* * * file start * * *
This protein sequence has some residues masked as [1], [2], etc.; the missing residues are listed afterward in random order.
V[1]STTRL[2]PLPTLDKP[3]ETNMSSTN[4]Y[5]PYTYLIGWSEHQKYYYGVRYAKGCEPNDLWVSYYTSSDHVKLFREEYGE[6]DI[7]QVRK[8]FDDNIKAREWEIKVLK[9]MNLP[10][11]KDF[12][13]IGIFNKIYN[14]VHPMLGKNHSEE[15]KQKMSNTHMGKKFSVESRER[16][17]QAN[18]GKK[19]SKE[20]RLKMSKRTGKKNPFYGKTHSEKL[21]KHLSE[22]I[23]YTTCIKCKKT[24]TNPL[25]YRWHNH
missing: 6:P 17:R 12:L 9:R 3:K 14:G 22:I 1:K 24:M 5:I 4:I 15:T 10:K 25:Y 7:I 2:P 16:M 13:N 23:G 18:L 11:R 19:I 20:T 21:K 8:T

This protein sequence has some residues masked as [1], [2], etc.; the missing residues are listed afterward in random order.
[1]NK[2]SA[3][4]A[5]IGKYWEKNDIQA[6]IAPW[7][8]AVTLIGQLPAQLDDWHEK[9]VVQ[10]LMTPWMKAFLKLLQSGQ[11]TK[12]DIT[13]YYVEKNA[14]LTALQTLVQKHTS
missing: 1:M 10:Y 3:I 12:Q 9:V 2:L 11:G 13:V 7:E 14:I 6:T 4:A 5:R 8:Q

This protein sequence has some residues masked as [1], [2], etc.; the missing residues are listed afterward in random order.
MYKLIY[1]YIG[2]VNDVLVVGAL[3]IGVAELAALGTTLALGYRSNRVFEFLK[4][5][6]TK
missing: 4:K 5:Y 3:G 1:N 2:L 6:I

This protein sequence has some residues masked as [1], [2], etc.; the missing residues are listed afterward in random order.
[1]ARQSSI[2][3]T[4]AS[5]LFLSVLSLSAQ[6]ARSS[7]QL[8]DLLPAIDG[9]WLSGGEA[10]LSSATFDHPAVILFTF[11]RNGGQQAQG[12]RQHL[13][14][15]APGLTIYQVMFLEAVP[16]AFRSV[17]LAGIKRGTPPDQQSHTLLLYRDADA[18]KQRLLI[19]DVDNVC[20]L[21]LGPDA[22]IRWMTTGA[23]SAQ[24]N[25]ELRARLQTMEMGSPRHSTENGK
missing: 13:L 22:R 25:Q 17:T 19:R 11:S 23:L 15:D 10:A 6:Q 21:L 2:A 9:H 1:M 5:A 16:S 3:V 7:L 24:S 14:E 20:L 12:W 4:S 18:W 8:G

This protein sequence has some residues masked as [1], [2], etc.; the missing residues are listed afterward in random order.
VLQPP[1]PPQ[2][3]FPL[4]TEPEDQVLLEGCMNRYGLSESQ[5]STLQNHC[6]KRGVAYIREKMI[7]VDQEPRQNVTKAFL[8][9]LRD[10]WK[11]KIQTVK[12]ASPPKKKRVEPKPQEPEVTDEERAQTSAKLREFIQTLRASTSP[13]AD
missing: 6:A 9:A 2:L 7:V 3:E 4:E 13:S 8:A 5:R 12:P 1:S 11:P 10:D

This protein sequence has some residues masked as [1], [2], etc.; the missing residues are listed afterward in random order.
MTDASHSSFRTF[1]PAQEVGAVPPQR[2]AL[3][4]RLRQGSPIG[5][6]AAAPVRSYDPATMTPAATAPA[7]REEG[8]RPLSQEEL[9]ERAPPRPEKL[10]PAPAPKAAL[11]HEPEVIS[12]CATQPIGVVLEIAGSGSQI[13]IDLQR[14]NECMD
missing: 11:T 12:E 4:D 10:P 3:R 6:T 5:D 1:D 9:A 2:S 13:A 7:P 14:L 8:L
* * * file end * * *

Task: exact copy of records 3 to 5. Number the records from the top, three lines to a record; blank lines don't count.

This protein sequence has some residues masked as [1], [2], etc.; the missing residues are listed afterward in random order.
MYKLIY[1]YIG[2]VNDVLVVGAL[3]IGVAELAALGTTLALGYRSNRVFEFLK[4][5][6]TK
missing: 4:K 5:Y 3:G 1:N 2:L 6:I

This protein sequence has some residues masked as [1], [2], etc.; the missing residues are listed afterward in random order.
[1]ARQSSI[2][3]T[4]AS[5]LFLSVLSLSAQ[6]ARSS[7]QL[8]DLLPAIDG[9]WLSGGEA[10]LSSATFDHPAVILFTF[11]RNGGQQAQG[12]RQHL[13][14][15]APGLTIYQVMFLEAVP[16]AFRSV[17]LAGIKRGTPPDQQSHTLLLYRDADA[18]KQRLLI[19]DVDNVC[20]L[21]LGPDA[22]IRWMTTGA[23]SAQ[24]N[25]ELRARLQTMEMGSPRHSTENGK
missing: 13:L 22:R 25:Q 17:T 19:R 11:S 23:L 15:D 10:A 6:Q 21:L 2:A 9:H 1:M 5:A 16:S 3:V 7:L 24:S 14:E 20:L 12:W 4:S 18:W 8:G

This protein sequence has some residues masked as [1], [2], etc.; the missing residues are listed afterward in random order.
VLQPP[1]PPQ[2][3]FPL[4]TEPEDQVLLEGCMNRYGLSESQ[5]STLQNHC[6]KRGVAYIREKMI[7]VDQEPRQNVTKAFL[8][9]LRD[10]WK[11]KIQTVK[12]ASPPKKKRVEPKPQEPEVTDEERAQTSAKLREFIQTLRASTSP[13]AD
missing: 6:A 9:A 2:L 7:V 3:E 4:E 13:S 8:A 5:R 12:P 1:S 11:P 10:D